define the reference system on local, observable
geometry. For example something which defines
the axis of symmetry of the wreck (if there is
one); buoys to define the vertical axis; scale bar.
- We need an absolute orientation and we have
several ways to obtain it. For example a pipe line
as DGPS – USBL can give an approximation of
the ROV position, etc…
In Pianosa we will use an absolute reference
given in two modes: when it will be possible ISME
will associate for each photographs coming from the
ROV six parameters as: x, y, z, Omega, Phi, Kappa.
In the same time they will measure the absolute
coordinates of a set of markers seen on the photo-
graphs and used as control points.
3.4 Orientation Phase
More than three hundred photographs have been
taken by the diver. They cover an area of 20 x 20
meters. The orientation was done manually using
The photographs orientation was done using
points on the seabed, except on the amphorae in
order to be used to define a DTM on the seabed. The
oriented photographs and the diver’s trajectory are
visible in figure 5.
Five markers, visible in figure 4, were used as con-
trol points.
3.5 Amphorae Plotting
Using the oriented photography a plotting phase,
driven by archaeological knowledge is processed to
obtain both 3D model representing the amphorae
and a database managing all the data of the project.
Figure 4: Oriented photographs visualised in VRML with
the non textured seabed.
A Method for Measuring Amphorae. After the
orientation phase we shall, in the next months, start
the amphorae plotting phase. This second step will
use archaeological knowledge to obtain a complete
representation of the measured artefact; it will be
articulated in three steps:
1) Development of the theoretical model: for
each identified object, a geometrical description
offers a whole of geometrical primitives, which are
the only objects to be potentially measured, and a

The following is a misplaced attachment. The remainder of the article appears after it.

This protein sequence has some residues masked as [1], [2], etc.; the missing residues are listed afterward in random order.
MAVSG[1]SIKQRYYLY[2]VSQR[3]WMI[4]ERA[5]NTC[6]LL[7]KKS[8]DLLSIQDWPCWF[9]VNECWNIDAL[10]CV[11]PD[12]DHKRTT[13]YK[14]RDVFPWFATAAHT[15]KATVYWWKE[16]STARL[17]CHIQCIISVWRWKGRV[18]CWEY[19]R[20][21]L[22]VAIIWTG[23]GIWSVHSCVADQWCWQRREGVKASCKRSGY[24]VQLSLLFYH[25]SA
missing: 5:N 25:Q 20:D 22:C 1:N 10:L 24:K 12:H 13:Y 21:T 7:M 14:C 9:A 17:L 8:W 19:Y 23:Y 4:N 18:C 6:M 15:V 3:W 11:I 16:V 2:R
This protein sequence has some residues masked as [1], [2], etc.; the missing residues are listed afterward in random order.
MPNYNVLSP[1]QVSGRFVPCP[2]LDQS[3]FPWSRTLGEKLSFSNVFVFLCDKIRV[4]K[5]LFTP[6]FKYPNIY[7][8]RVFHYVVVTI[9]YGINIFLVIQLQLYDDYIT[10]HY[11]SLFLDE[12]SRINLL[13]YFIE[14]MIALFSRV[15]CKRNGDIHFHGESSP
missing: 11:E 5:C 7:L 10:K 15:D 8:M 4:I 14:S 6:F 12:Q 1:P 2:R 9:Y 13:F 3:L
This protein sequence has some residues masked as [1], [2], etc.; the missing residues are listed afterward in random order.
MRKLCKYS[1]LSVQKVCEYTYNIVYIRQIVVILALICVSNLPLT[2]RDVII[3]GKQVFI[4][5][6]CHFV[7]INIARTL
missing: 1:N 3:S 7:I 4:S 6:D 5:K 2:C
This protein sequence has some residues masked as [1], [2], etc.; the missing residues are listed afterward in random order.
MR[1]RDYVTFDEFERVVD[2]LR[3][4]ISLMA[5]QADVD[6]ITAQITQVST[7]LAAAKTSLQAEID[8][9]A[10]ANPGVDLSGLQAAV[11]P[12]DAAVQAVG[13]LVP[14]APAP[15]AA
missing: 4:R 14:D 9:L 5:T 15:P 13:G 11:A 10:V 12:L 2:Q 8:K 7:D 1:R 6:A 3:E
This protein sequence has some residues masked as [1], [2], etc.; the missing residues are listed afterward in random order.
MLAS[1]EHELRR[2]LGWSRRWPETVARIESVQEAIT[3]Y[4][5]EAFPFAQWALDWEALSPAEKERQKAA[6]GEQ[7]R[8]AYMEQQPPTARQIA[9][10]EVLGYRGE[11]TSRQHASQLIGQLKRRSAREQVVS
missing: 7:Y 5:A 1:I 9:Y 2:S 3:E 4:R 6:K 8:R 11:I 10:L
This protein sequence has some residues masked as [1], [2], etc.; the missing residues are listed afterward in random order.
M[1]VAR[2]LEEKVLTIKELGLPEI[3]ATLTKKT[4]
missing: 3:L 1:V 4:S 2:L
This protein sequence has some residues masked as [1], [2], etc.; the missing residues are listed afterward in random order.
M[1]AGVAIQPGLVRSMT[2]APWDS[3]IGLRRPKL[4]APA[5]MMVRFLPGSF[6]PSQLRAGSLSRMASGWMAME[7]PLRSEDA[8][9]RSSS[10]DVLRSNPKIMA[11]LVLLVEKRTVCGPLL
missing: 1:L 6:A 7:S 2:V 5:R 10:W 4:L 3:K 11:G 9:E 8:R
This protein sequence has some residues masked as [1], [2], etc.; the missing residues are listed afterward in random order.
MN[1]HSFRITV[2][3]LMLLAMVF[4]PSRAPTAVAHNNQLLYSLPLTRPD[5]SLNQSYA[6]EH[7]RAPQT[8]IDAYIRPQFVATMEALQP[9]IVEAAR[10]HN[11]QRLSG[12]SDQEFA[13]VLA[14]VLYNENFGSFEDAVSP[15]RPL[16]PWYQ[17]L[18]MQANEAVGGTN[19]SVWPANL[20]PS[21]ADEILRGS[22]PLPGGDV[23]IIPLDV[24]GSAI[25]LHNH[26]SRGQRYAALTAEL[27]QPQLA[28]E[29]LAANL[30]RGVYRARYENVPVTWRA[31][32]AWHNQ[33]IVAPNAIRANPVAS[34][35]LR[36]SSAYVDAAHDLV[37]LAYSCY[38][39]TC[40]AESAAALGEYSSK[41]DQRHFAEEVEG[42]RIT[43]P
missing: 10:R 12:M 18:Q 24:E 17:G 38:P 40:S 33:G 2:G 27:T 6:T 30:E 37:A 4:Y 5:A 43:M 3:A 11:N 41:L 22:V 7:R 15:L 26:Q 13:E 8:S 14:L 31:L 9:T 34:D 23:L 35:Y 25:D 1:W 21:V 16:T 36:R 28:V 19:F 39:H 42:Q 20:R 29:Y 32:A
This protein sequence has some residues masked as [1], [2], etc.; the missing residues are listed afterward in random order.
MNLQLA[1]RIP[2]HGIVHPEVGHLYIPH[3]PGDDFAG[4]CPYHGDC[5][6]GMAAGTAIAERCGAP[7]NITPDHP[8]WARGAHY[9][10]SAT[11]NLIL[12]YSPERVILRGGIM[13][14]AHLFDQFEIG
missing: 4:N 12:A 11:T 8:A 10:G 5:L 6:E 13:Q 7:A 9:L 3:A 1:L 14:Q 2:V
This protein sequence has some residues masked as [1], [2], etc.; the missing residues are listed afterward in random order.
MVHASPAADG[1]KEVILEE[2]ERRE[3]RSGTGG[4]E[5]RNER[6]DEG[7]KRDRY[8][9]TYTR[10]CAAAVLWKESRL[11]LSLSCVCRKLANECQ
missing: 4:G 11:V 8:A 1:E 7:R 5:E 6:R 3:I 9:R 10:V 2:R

theoretical representation of the object. In our case
archaeologists have identified six amphora typolo-
gies and we shall produce a theoretical model for
each of them. This theoretical model is formalized in
a hybrid way, taxonomy of archaeological artefacts
and an XML representation for the Amphorae ty-
2) As photogrammetric measurements are highly
incomplete (the object is seen only partially or may
be deteriorated), an Expert System will determine
the best strategy to inform provide all the geometri-
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cal parameters of the studied object, starting from
the measurement process and handling the default
data as defined in the archaeological model and the
geometrical model. The expert System used is Jess.
3) The resulting object is thus based on a theo-
retical model, dimensioned more or less partially by
a photogrammetric measurement. During the exploi-
tation of the photographs the operator can choose
the number of attributes of the object which are
relevant to measure. The choice of attributes will be
revisable in time, as for example during a second
serie of measurements. The system can be used to
position in space some objects from a catalogue
after a scaling process.
All these development are done in Java and con-
nected to the Arpenteur photogrammetric toolbox.
(Drap et al., 2003), (Drap and Long, 2005).
Measuring Paradigm Amphorae. In order to use
the method describe above, the archaeologists have